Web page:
Catching up on "Bob's Burgers"

The Simpsons is the standard to which every animated family sitcom is compared. Fair or not, America’s Favorite Family continues to loom large, despite a continuing decline in quality. Seth MacFarlane has built a career out of copying the Simpsons template, taking three slots of Fox’s Animation Domination block (even if only one – American Dad – is worth watching these days). Fox is the House that Bart Built, and they’ve always been eager to develop new cartoons as long as they mesh with the flagship.

Bob’s Burgers, currently finishing its first season on Fox, is no different. The show focuses on the daily struggles of the Belcher family, with the off-beat, deadpan humor that creator Loren Bouchard brought to Dr. Katz, Professional Therapist and Home Movies. Considerably more grounded in realism (in a sitcom kind of way) than MacFarlane’s shows, Bob’s Burgers has the simplicity of early-season Simpsons and King of the Hill. There aren’t too many zany, premise-based cutaways, and you won’t find a talking dog/fish/alien/baby, just the working class tribulations of a burger joint proprietor and his strange clan.

Like Archer, Bob’s Burgers is buoyed by fantastic voice work. H. Jon Benjamin plays yet another title character, making Bob more Coach McGuirk than Sterling Archer. In a bit of gender-bending, Dan Mintz and John Roberts voice two of the Belcher women: the painfully awkward Tina and the shrill matriarch Linda, respectively. Gene is what I imagine Eugene Mirman was like as a child: willing to do anything for attention and without a sense of self-awareness. The breakout talent – and character – is Louise, distinctly voiced by Kristen Schaal (late of Flight of the Conchords). The baby of the family, Louise is one part Bart and one part Roger the alien.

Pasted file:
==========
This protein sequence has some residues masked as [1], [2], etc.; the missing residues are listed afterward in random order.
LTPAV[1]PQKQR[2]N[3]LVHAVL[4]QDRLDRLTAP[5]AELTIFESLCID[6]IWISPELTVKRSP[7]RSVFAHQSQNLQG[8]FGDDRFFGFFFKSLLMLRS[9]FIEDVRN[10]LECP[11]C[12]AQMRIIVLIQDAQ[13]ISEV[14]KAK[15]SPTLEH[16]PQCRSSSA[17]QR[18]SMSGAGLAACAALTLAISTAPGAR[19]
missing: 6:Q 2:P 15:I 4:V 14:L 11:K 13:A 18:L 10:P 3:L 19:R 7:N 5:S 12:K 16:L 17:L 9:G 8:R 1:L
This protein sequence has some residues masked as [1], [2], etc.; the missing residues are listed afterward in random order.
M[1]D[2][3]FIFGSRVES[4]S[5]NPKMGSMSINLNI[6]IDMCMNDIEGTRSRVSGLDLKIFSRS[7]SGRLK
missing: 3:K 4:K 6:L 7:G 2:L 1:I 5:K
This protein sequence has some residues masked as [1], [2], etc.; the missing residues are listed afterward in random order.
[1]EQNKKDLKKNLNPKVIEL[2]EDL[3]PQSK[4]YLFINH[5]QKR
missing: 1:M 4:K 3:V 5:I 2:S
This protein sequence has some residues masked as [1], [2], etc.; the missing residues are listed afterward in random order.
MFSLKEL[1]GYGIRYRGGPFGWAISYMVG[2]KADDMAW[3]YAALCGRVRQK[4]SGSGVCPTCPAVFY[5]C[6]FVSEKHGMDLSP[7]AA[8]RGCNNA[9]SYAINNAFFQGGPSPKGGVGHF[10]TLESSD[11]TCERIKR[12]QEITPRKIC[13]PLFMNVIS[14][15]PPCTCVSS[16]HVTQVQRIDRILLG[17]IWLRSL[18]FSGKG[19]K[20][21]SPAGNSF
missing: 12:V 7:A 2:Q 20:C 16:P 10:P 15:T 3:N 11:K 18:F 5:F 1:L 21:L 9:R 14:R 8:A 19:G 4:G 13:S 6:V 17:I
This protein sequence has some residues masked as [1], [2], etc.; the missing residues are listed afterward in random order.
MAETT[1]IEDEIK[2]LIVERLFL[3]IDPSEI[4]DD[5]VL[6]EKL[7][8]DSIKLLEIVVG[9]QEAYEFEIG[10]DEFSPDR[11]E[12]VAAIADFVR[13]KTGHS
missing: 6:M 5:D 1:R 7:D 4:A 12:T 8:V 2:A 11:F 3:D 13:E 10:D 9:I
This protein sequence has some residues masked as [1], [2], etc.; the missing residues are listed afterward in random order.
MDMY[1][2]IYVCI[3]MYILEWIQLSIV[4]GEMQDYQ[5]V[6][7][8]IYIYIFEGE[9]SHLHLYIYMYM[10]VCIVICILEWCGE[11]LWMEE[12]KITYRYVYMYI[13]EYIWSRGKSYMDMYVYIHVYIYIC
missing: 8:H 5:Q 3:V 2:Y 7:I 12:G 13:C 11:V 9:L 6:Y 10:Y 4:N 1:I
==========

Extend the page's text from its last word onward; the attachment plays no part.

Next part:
Like King of the Hill, the show incorporates workplace comedy into a traditional family sitcom. Most episodes revolve the family struggling to keep the business alive, whether under threat from the health inspector (“Human Flesh”), robbery (“Hamburger Dinner Theater”), or local competition (“Burger Wars”). Pretty standard fare, but always with a subversive twist, be it cannibalism, cross-dressing, or animal anuses.

Bob’s Burgers did what most Fox shows don’t: it got renewed for a second season. It is currently on hiatus until early May, but the first ten episodes are available on Hulu. If you miss the heart that The Simpsons used to have, or if you’re tired of the lowest common denominator comedy of Family Guy, watch Bob’s Burgers.

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